Through the research and training described in this K01 proposal, the PI (Dr. Aston) will acquire the necessary skills to become an independent researcher applying a behavioral economic framework to the examination of the relative value, behavioral, and pharmacologic effects of marijuana. Behavioral economics incorporates principles from economics and psychology to examine decision-making, the degree to which a user values a given substance, and consumption behavior. Substance demand refers to the effects of drug cost on willingness to purchase drugs for consumption. Current and impending legalization of marijuana for recreational purposes makes the examination of behavioral economic demand for marijuana timely and of high priority. Via use of drug purchase tasks, behavioral economics has been used extensively in the literature to assess the relative value of both alcohol and nicotine under various conditions and as a predictor of future behavior. However, there is a paucity of research on the relative value of marijuana.
The aim of this proposal is to develop, refine, and validate a Marijuana Purchase Task (MPT) to assess marijuana demand. This is the first proposal to qualitatively develop an MPT measure, and as such, will contribute to the understanding of the relationships among marijuana demand, use, and purchase behavior. A mixed-methods approach will be employed across two aims. First, a qualitative approach (focus groups with 30-48 frequent marijuana users; cognitive interviews with 20-30 users) will be used to develop and refine an MPT measure and to contribute to the limited literature on marijuana use and purchase. Subsequently, frequent marijuana users (n=85) will be recruited to participate in two counter-balanced marijuana administration sessions (marijuana cue-reactivity and smoking topography) to validate the MPT measure. The PI will work with an experienced and knowledgeable team of mentors (Drs. Jane Metrik, James MacKillop, Robert Swift, and Rochelle Rosen) to master five areas of training relevant to this proposal: (1) qualitative methodology and analysis, (2) pharmacotherapy for substance use disorders, (3) laboratory marijuana administration methodology, (4) behavioral economic theory and analysis, and (5) advanced statistical approaches to data analysis. Successful completion of the research and training detailed in this application will prepare the PI to become an independent scientist and develop lines of research on the behavioral economic and pharmacologic effects of substance use. This proposal will result in a valid and reliable measure of demand for marijuana. Successful development of a measure of marijuana demand will significantly impact the field via facilitation of subsequent research examining (1) potential mediators and moderators between marijuana demand and use, (2) demand for synthetic versus plant-based cannabinoids, (3) potential pharmacotherapy for cannabis use disorders, (4) the influence of taxation on demand for recreational and black-market marijuana, and (5) variation in demand, pharmacologic effects, and behavioral effects of co-administration of alcohol and marijuana.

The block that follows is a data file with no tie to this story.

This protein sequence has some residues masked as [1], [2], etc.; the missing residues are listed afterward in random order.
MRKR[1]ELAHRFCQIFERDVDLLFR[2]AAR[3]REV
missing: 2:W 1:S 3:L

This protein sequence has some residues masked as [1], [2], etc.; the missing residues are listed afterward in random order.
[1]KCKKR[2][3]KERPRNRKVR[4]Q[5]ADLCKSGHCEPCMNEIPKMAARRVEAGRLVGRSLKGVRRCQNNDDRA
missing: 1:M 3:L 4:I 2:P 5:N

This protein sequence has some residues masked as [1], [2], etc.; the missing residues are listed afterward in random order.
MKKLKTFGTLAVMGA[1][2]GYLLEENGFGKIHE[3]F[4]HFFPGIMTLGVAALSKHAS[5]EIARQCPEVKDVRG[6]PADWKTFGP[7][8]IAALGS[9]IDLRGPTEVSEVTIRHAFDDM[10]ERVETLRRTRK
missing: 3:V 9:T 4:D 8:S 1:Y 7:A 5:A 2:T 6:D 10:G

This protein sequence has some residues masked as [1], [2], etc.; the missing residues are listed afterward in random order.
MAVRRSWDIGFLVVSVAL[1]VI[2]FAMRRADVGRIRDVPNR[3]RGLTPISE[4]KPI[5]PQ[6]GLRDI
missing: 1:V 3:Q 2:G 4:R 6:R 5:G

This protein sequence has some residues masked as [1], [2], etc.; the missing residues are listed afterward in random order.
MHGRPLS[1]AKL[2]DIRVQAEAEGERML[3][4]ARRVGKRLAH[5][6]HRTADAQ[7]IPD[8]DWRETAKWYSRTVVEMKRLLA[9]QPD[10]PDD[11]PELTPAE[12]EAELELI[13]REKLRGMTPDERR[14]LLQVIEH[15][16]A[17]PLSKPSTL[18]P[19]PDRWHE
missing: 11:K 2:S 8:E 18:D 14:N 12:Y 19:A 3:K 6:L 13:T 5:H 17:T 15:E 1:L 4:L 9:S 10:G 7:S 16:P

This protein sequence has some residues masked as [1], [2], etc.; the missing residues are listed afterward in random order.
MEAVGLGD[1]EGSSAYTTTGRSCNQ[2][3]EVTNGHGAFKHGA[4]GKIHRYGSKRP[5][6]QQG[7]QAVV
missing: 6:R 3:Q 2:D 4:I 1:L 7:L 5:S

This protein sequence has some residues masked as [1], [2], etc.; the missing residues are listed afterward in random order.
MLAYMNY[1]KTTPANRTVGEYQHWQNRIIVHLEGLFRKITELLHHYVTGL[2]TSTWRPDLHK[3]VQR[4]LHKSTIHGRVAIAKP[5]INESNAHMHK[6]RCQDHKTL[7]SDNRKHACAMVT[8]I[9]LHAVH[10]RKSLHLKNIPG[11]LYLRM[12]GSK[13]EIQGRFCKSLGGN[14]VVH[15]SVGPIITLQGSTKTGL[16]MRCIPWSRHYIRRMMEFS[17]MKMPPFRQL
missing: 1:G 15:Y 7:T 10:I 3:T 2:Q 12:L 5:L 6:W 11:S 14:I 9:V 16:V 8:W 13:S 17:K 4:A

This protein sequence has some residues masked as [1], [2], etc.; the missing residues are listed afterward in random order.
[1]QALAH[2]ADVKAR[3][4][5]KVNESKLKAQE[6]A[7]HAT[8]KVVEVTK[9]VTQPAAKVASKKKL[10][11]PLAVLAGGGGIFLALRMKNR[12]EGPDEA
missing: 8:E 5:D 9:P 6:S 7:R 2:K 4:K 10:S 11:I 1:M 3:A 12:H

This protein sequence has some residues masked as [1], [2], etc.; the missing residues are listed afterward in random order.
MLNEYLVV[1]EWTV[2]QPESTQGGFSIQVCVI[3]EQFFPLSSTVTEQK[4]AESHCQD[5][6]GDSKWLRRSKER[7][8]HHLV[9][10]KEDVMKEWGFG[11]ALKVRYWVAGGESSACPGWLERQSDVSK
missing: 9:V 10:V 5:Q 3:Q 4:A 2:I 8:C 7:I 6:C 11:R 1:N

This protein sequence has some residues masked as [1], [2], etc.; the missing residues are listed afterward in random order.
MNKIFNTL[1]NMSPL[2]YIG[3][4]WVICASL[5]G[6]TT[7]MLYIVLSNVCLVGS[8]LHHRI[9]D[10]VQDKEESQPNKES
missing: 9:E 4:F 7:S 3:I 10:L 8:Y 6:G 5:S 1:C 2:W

Public Health Relevance

This proposal aims to develop and validate a reliable measure to assess how the cost of marijuana affects the decision to purchase or use the drug (i.e., a drug purchase task). Investigation of demand for marijuana is timely and of immediate public health importance due to the current marijuana legalization climate. A marijuana purchase task will be aid in the development of medications to treat cannabis use disorders, and will inform future research regarding marijuana taxation policies.

National Institute of Health (NIH)
National Institute on Drug Abuse (NIDA)
Research Scientist Development Award - Research & Training (K01)
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Special Emphasis Panel (ZRG1)
Program Officer
Kimmel, Heather L
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Brown University
Public Health & Prev Medicine
Schools of Public Health
United States
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